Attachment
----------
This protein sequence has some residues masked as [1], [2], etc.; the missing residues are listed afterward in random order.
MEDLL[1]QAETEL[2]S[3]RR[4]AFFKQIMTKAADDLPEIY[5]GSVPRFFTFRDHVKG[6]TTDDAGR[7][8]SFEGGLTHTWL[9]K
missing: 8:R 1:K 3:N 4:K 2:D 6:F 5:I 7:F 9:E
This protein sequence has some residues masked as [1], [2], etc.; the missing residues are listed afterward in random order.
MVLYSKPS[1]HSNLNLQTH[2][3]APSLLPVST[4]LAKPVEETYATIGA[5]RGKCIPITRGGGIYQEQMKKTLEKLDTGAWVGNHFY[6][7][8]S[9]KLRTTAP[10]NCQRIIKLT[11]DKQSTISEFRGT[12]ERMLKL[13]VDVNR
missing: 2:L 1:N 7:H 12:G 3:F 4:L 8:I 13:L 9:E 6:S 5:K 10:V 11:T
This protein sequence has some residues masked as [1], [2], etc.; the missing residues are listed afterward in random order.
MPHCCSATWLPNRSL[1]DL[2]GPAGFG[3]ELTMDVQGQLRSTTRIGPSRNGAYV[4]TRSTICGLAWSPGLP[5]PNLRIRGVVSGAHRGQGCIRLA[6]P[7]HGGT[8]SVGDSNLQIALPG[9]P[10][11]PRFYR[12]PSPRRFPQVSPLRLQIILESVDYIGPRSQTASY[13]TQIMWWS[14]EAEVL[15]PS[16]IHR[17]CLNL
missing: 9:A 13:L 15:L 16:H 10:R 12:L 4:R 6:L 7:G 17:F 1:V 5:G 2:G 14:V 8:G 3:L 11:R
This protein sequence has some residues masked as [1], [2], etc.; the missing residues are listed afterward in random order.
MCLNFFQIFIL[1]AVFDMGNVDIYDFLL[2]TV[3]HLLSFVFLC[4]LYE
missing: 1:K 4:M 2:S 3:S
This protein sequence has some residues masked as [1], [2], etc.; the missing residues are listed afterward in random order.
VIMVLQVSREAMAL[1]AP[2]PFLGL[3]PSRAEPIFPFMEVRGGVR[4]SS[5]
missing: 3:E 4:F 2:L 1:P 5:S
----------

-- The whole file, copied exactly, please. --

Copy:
This protein sequence has some residues masked as [1], [2], etc.; the missing residues are listed afterward in random order.
MEDLL[1]QAETEL[2]S[3]RR[4]AFFKQIMTKAADDLPEIY[5]GSVPRFFTFRDHVKG[6]TTDDAGR[7][8]SFEGGLTHTWL[9]K
missing: 8:R 1:K 3:N 4:K 2:D 6:F 5:I 7:F 9:E
This protein sequence has some residues masked as [1], [2], etc.; the missing residues are listed afterward in random order.
MVLYSKPS[1]HSNLNLQTH[2][3]APSLLPVST[4]LAKPVEETYATIGA[5]RGKCIPITRGGGIYQEQMKKTLEKLDTGAWVGNHFY[6][7][8]S[9]KLRTTAP[10]NCQRIIKLT[11]DKQSTISEFRGT[12]ERMLKL[13]VDVNR
missing: 2:L 1:N 7:H 12:G 3:F 4:L 8:I 13:L 9:E 6:S 5:K 10:V 11:T
This protein sequence has some residues masked as [1], [2], etc.; the missing residues are listed afterward in random order.
MPHCCSATWLPNRSL[1]DL[2]GPAGFG[3]ELTMDVQGQLRSTTRIGPSRNGAYV[4]TRSTICGLAWSPGLP[5]PNLRIRGVVSGAHRGQGCIRLA[6]P[7]HGGT[8]SVGDSNLQIALPG[9]P[10][11]PRFYR[12]PSPRRFPQVSPLRLQIILESVDYIGPRSQTASY[13]TQIMWWS[14]EAEVL[15]PS[16]IHR[17]CLNL
missing: 9:A 13:L 15:L 16:H 10:R 12:L 4:R 6:L 7:G 17:F 1:V 5:G 2:G 14:V 8:G 3:L 11:R
This protein sequence has some residues masked as [1], [2], etc.; the missing residues are listed afterward in random order.
MCLNFFQIFIL[1]AVFDMGNVDIYDFLL[2]TV[3]HLLSFVFLC[4]LYE
missing: 1:K 4:M 2:S 3:S
This protein sequence has some residues masked as [1], [2], etc.; the missing residues are listed afterward in random order.
VIMVLQVSREAMAL[1]AP[2]PFLGL[3]PSRAEPIFPFMEVRGGVR[4]SS[5]
missing: 3:E 4:F 2:L 1:P 5:S